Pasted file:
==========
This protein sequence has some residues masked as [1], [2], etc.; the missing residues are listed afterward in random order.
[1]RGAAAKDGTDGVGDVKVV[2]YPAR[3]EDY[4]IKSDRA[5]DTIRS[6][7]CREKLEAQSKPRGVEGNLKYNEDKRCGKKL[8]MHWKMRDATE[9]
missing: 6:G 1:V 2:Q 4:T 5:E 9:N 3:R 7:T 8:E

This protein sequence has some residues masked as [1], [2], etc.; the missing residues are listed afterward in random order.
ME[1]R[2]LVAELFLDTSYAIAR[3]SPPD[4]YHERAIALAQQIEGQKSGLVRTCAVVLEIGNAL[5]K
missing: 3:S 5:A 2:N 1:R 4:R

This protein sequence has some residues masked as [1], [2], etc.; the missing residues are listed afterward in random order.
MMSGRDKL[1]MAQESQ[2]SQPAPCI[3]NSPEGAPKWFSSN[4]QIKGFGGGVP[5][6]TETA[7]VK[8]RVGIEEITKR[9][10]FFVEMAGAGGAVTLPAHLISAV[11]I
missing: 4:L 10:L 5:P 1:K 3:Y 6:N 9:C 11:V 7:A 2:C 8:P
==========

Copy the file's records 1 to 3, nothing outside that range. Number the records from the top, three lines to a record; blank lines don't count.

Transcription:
This protein sequence has some residues masked as [1], [2], etc.; the missing residues are listed afterward in random order.
[1]RGAAAKDGTDGVGDVKVV[2]YPAR[3]EDY[4]IKSDRA[5]DTIRS[6][7]CREKLEAQSKPRGVEGNLKYNEDKRCGKKL[8]MHWKMRDATE[9]
missing: 6:G 1:V 2:Q 4:T 5:E 9:N 3:R 7:T 8:E

This protein sequence has some residues masked as [1], [2], etc.; the missing residues are listed afterward in random order.
ME[1]R[2]LVAELFLDTSYAIAR[3]SPPD[4]YHERAIALAQQIEGQKSGLVRTCAVVLEIGNAL[5]K
missing: 3:S 5:A 2:N 1:R 4:R

This protein sequence has some residues masked as [1], [2], etc.; the missing residues are listed afterward in random order.
MMSGRDKL[1]MAQESQ[2]SQPAPCI[3]NSPEGAPKWFSSN[4]QIKGFGGGVP[5][6]TETA[7]VK[8]RVGIEEITKR[9][10]FFVEMAGAGGAVTLPAHLISAV[11]I
missing: 4:L 10:L 5:P 1:K 3:Y 6:N 9:C 11:V 7:A 2:C 8:P